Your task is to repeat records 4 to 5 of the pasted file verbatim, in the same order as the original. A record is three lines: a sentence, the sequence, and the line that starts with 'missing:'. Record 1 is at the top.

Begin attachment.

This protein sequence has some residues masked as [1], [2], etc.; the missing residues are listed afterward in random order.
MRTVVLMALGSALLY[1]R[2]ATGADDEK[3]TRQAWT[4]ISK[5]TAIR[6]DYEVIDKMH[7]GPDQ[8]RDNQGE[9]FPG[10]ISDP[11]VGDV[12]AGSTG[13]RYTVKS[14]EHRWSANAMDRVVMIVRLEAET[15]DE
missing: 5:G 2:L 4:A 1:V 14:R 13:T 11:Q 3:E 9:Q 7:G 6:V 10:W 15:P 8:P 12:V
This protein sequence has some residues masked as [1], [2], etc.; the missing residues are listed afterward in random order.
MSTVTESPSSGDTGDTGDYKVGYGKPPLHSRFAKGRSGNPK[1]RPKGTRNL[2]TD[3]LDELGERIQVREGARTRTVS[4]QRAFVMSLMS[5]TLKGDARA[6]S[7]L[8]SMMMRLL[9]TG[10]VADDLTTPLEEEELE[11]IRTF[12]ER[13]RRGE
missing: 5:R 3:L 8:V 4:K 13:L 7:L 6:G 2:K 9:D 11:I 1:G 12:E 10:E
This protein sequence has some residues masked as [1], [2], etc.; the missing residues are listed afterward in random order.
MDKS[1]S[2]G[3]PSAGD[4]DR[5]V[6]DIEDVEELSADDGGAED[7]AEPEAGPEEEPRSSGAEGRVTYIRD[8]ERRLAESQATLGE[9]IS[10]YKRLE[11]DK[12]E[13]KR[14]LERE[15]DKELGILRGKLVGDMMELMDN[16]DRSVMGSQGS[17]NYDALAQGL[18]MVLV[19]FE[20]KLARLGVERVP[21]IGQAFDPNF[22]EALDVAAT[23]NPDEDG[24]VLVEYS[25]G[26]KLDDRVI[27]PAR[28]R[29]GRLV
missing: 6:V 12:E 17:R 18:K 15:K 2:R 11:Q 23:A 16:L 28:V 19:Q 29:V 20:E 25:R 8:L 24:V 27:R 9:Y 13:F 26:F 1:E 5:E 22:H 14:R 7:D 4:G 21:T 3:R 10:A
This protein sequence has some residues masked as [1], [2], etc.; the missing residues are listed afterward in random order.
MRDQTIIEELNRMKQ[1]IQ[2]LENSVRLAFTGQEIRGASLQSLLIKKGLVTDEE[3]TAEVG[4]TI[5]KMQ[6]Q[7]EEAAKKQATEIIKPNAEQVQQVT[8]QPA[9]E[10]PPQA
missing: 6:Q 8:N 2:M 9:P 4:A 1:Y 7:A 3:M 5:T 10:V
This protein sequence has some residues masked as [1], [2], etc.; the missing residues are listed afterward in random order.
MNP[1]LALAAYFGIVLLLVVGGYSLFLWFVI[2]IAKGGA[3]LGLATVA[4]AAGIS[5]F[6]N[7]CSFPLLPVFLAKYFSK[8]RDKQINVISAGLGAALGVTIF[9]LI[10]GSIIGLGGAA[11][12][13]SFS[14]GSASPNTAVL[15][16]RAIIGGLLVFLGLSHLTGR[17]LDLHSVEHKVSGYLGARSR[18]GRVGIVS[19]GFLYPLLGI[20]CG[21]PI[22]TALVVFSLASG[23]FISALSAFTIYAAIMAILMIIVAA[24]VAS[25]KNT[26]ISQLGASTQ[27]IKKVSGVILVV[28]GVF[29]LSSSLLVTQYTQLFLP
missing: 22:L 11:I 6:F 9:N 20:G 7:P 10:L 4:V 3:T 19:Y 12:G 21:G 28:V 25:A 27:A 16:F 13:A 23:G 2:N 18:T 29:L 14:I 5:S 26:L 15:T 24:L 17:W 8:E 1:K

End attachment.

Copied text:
This protein sequence has some residues masked as [1], [2], etc.; the missing residues are listed afterward in random order.
MRDQTIIEELNRMKQ[1]IQ[2]LENSVRLAFTGQEIRGASLQSLLIKKGLVTDEE[3]TAEVG[4]TI[5]KMQ[6]Q[7]EEAAKKQATEIIKPNAEQVQQVT[8]QPA[9]E[10]PPQA
missing: 6:Q 8:N 2:M 9:P 4:A 1:Y 7:A 3:M 5:T 10:V
This protein sequence has some residues masked as [1], [2], etc.; the missing residues are listed afterward in random order.
MNP[1]LALAAYFGIVLLLVVGGYSLFLWFVI[2]IAKGGA[3]LGLATVA[4]AAGIS[5]F[6]N[7]CSFPLLPVFLAKYFSK[8]RDKQINVISAGLGAALGVTIF[9]LI[10]GSIIGLGGAA[11][12][13]SFS[14]GSASPNTAVL[15][16]RAIIGGLLVFLGLSHLTGR[17]LDLHSVEHKVSGYLGARSR[18]GRVGIVS[19]GFLYPLLGI[20]CG[21]PI[22]TALVVFSLASG[23]FISALSAFTIYAAIMAILMIIVAA[24]VAS[25]KNT[26]ISQLGASTQ[27]IKKVSGVILVV[28]GVF[29]LSSSLLVTQYTQLFLP
missing: 22:L 11:I 6:F 9:N 20:G 7:P 10:L 4:V 3:T 19:Y 12:G 21:G 28:V 25:A 27:A 16:F 13:A 23:G 2:N 18:T 29:L 14:I 5:S 26:L 15:T 24:L 17:W 8:E 1:K